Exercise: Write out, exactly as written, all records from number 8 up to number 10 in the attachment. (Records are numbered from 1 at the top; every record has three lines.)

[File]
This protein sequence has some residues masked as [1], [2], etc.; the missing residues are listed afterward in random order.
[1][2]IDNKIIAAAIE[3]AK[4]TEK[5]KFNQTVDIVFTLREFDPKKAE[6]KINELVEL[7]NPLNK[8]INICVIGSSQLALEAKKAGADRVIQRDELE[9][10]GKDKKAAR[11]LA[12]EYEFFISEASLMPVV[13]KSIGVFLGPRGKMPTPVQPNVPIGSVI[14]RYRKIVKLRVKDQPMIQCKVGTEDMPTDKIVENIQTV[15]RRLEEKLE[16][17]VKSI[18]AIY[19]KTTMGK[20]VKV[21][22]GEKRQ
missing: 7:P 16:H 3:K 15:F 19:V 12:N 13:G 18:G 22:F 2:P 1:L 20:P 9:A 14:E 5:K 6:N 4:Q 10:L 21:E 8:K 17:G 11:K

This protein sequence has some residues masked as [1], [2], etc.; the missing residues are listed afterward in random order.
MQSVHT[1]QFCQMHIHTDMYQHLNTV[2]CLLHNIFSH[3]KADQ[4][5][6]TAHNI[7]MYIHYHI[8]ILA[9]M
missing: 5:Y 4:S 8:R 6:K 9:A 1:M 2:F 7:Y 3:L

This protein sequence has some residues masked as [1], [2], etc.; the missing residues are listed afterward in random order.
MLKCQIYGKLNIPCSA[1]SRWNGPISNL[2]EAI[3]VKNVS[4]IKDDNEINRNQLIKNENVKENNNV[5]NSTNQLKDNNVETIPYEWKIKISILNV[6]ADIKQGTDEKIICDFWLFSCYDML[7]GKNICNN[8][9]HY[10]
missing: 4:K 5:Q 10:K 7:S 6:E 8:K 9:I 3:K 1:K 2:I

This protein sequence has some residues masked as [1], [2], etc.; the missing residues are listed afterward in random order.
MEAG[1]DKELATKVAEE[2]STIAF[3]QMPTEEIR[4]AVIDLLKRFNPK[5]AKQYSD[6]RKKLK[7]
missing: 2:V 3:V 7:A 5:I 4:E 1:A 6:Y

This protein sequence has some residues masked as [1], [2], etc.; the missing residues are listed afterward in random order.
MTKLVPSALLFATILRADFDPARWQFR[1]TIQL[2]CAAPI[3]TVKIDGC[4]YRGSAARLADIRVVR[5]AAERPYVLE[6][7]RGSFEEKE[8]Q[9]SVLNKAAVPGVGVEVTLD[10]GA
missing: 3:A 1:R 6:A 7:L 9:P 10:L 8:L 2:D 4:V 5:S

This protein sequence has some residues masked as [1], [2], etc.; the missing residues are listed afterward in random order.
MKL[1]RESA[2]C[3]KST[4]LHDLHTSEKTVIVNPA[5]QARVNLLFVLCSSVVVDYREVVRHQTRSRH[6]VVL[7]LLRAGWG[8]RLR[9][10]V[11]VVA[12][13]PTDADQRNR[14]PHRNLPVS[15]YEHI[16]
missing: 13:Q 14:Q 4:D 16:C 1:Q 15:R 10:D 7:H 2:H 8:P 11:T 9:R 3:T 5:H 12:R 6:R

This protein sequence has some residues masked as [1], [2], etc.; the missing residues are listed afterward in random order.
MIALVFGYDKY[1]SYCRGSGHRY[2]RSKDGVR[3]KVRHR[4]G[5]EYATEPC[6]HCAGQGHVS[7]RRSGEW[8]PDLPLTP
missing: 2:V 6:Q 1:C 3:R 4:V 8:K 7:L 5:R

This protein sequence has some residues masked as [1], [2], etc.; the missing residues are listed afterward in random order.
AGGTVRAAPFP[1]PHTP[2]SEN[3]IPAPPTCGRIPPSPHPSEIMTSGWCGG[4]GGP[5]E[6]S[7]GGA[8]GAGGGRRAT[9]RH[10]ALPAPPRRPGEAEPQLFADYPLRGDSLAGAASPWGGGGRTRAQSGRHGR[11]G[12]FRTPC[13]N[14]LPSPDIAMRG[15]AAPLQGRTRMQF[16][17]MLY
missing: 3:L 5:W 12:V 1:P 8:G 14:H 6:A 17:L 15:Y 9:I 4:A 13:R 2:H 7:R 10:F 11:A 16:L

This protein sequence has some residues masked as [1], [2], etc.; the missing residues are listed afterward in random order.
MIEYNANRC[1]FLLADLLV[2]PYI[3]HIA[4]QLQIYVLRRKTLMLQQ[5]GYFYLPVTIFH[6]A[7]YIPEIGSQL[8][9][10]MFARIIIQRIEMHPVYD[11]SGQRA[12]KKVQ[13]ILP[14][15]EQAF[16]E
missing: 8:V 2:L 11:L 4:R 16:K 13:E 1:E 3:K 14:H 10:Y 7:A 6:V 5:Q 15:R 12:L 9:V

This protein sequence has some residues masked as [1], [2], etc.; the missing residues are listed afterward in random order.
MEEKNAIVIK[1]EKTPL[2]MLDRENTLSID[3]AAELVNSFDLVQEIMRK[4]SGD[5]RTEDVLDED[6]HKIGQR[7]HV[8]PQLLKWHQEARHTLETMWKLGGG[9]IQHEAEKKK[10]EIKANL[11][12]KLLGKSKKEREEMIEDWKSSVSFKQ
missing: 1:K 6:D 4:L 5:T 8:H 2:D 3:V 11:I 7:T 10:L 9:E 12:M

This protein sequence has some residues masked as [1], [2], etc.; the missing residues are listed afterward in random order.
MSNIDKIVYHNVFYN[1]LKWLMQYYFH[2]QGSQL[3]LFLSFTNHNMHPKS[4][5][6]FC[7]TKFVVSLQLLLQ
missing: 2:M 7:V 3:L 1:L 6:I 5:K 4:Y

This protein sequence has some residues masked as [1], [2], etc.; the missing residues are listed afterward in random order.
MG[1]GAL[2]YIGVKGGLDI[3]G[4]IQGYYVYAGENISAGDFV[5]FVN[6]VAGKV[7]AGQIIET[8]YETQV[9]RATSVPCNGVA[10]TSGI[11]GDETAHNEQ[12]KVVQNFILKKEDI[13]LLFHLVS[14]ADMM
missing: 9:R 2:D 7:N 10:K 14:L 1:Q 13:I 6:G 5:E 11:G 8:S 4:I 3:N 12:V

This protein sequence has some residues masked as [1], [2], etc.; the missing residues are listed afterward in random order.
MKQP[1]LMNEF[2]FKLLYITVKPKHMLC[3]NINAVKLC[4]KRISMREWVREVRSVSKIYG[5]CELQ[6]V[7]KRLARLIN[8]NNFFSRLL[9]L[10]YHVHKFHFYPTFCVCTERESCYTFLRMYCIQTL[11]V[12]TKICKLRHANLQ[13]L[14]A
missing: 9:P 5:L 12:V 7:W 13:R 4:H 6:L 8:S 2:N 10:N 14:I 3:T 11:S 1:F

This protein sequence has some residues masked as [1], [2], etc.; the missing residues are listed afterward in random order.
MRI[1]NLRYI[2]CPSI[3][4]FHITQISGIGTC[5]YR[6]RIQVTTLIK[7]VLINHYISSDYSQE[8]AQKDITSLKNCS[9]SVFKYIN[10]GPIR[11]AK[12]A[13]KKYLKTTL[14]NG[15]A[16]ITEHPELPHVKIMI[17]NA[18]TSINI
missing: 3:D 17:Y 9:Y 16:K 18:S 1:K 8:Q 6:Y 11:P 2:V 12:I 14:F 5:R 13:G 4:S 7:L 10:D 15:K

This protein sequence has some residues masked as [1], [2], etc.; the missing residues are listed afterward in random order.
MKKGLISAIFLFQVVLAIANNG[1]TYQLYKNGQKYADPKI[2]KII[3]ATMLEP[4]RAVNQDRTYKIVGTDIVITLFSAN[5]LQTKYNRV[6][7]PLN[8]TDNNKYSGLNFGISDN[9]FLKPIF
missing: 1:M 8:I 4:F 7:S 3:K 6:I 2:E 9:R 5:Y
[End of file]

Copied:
This protein sequence has some residues masked as [1], [2], etc.; the missing residues are listed afterward in random order.
AGGTVRAAPFP[1]PHTP[2]SEN[3]IPAPPTCGRIPPSPHPSEIMTSGWCGG[4]GGP[5]E[6]S[7]GGA[8]GAGGGRRAT[9]RH[10]ALPAPPRRPGEAEPQLFADYPLRGDSLAGAASPWGGGGRTRAQSGRHGR[11]G[12]FRTPC[13]N[14]LPSPDIAMRG[15]AAPLQGRTRMQF[16][17]MLY
missing: 3:L 5:W 12:V 1:P 8:G 14:H 6:A 17:L 15:Y 9:I 4:A 13:R 2:H 7:R 10:F 11:A 16:L

This protein sequence has some residues masked as [1], [2], etc.; the missing residues are listed afterward in random order.
MIEYNANRC[1]FLLADLLV[2]PYI[3]HIA[4]QLQIYVLRRKTLMLQQ[5]GYFYLPVTIFH[6]A[7]YIPEIGSQL[8][9][10]MFARIIIQRIEMHPVYD[11]SGQRA[12]KKVQ[13]ILP[14][15]EQAF[16]E
missing: 8:V 2:L 11:L 4:R 16:K 13:E 1:E 3:K 14:H 10:Y 7:A 6:V 5:Q 15:R 12:L 9:V

This protein sequence has some residues masked as [1], [2], etc.; the missing residues are listed afterward in random order.
MEEKNAIVIK[1]EKTPL[2]MLDRENTLSID[3]AAELVNSFDLVQEIMRK[4]SGD[5]RTEDVLDED[6]HKIGQR[7]HV[8]PQLLKWHQEARHTLETMWKLGGG[9]IQHEAEKKK[10]EIKANL[11][12]KLLGKSKKEREEMIEDWKSSVSFKQ
missing: 1:K 6:D 4:L 5:T 8:H 2:D 3:V 11:I 7:T 10:L 9:E 12:M